By Thomas Oliphant, Boston Globe
From D-Day to Independence Day, a fascinating interaction of film, popular history, academic history, nostalgia, and agenda activism has revived our past.Good, on balance.
But with the latest manifestation – a head of steam behind an effort to memorialize John Adams, his wife, Abigail, and his son John Quincy Adams in the national capital – the adage that nothing exceeds like excess is proved once again.
In the last month, a proposal to put the Adams family in statue form somewhere in the environs of Jefferson, Lincoln, and Washington has received unanimous approval by a House subcommittee and a full House committee, the endorsement of the latest Adams chroniclers, and opinion influencers from the left (Mary McGrory) and the center (Democratic Representative Tim Roemer of Indiana).
From the right, George Will has chimed in with newfound adoration of the family but is torn on the monument issue by his generalized opposition to Capitol clutter.
The campaign has built up a huge head of steam on its way to the House floor, which is precisely why it’s time to register a dissent – on historical, not landscaping, grounds.
The case against an Adams memorial can be oversimplified in a single term – The Alien and Sedition Acts. This 1798 offense against freedom, the Constitution, and political morality is a disqualifying action by any historical figure for whom the political equivalent of beatification is being sought. It is especially so in the absence of accomplishment of such surpassing and enduring value that they place such reprehensible behavior in acceptable context.
In a wink, that takes care of the old man himself and his wife (depending on which history book you favor, she was either the source of his support of a political police state or his enthusiastic collaborator).
By logic, if John and Abigail don’t fit the mold (Washington, Jefferson, Lincoln, and Roosevelt), John Quincy can’t stand alone. He was a skilled diplomat for Washington and his father, and he was the first model for the ideal post-presidency. But the younger Adams also accepted his corrupt selection as the first minority president in 1824 over Andrew Jackson, who turned him out of office four years later, as Jefferson did President John Adams in 1800.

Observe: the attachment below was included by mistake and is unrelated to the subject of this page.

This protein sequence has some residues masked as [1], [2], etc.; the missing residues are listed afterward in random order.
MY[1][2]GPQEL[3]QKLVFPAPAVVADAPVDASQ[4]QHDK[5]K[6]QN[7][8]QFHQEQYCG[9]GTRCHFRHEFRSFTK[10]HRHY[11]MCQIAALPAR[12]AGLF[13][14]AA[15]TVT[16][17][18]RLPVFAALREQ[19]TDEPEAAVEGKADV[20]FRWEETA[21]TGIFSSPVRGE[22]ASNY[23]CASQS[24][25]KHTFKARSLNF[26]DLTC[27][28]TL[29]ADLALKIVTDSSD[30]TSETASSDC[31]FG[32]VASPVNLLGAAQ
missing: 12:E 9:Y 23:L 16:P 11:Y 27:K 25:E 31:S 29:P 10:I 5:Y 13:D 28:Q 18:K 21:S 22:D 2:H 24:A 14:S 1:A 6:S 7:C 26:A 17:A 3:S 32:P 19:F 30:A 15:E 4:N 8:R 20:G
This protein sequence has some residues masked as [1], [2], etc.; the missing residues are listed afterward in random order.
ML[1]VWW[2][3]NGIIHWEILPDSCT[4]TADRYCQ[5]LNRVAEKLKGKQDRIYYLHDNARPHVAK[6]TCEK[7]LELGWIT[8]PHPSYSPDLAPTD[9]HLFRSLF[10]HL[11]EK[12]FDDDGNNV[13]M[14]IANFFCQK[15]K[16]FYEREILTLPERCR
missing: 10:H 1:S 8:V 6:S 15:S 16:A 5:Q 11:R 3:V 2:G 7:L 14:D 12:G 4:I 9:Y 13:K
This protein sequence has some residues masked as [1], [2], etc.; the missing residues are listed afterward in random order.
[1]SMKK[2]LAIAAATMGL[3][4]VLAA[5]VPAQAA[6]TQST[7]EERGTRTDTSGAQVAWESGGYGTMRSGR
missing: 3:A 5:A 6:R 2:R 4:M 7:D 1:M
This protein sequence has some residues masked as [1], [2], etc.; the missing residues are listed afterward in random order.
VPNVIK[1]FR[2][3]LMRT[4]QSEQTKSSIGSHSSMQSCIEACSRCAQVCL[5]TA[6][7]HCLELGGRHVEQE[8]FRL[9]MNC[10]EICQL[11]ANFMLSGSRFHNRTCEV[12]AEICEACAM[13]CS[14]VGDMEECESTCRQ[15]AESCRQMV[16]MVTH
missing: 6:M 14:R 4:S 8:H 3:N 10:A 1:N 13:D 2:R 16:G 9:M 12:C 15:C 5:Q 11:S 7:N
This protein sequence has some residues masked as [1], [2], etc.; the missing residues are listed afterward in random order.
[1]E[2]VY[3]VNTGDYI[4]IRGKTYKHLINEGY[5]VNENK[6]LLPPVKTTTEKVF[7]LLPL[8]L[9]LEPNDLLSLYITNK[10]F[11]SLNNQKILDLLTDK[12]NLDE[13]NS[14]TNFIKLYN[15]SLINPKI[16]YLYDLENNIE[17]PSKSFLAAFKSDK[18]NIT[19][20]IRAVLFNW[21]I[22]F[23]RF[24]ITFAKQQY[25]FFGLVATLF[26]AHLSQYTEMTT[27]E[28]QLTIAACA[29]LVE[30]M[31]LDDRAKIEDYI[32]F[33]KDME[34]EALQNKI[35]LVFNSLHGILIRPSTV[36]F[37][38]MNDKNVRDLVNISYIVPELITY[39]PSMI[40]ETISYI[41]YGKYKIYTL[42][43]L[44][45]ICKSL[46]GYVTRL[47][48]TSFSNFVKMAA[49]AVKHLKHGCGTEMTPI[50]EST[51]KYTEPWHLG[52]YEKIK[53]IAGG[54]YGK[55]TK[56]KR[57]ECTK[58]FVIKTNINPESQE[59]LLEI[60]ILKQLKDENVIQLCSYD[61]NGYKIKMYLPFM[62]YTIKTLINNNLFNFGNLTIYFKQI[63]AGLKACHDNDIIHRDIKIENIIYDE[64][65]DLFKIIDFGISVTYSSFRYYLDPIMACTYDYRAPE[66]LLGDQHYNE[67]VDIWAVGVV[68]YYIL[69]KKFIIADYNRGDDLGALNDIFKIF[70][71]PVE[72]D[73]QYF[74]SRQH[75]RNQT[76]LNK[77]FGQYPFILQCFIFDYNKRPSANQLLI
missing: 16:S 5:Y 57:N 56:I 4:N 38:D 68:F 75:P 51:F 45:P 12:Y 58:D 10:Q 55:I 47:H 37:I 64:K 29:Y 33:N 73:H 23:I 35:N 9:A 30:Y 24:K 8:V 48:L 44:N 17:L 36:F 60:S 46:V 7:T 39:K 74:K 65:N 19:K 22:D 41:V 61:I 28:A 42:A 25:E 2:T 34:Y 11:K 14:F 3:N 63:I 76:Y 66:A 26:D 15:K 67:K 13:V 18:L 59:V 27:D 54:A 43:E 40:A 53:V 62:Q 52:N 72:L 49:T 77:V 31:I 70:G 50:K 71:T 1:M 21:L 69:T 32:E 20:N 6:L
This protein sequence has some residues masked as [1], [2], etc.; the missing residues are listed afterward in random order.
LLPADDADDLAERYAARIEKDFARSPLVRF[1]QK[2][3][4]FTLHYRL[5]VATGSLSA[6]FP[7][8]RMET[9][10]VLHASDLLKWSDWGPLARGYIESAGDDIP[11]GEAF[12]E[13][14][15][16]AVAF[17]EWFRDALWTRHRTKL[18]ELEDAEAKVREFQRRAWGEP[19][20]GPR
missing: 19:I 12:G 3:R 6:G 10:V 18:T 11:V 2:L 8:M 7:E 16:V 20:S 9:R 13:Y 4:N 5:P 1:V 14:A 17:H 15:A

The immense contributions of these people to the American Revolution and to the ideal of disinterested public service defy superlatives. But the Alien and Sedition Acts defied law in the guise of making it.
Barely a decade after the Constitution was written, President John Adams committed what is arguably the most flagrant, wholesale violation of it. The laws focused first on foreigners, nearly tripling (to 14 years) the time of residence required before application for citizenship could be approved. Most perniciously, the president was given the power to kick any alien out of the country whom he determined to be ”dangerous.”
For the rest of the country, the Sedition Act made it a crime punishable by jail and fine to write or publish anything about Congress, the president, or the government generally that sought ”to excite against them … the hatred of the good people of the United States or to stir up sedition.”
The law also targeted any malicious or scandalous, as well as false, writings, and not surprisingly, all of the nearly two-dozen cases under it were brought against Republican (as in Jeffersonian) activists and editors.
After he left office, Adams continued to argue that the legislation was justified on national security grounds and that he had signed the laws reluctantly.
The times were indeed dangerous – the country was in an undeclared naval conflict with revolutionary France, and political passions were ugly. But this only makes Adams’s resort to illegal suppression all the more despicable, and it is noteworthy that the laws were not repealed as the crisis subsided.
The major intellectual supporters of an Adams memorial – historian Joseph Ellis of Mount Holyoke College (”Founding Brother” and ”The Passionate Sage”) and best-selling author David McCullough (”John Adams”) – breezed by this huge transgression too easily in their books and in congressional appearances here this month. McCullough points out that the alien laws were never enforced, neglecting the thousands of legal residents who fled in terror that they would be. Ellis is much tougher – ”unquestionably the biggest blunder of his presidency” – but in context, he is forgiving.
It is not necessary in opposing a memorial to denigrate Adams’s pivotal role in the Revolution and his far-from-bad presidency (he skillfully negotiated an end to hostilities with France and in one of his final acts named John Marshall the Supreme Court’s chief justice).
Less well remembered but of major significance was Adams’s function as the scholarly advocate of a balanced, constitutional government even as revolutionary fervor stirred the colonies.
But that only makes his offense against the actual Constitution more flagrant. No true believer in the Bill of Rights should stand silent while this unseemly rush to elevate Adams beyond his proper place proceeds.
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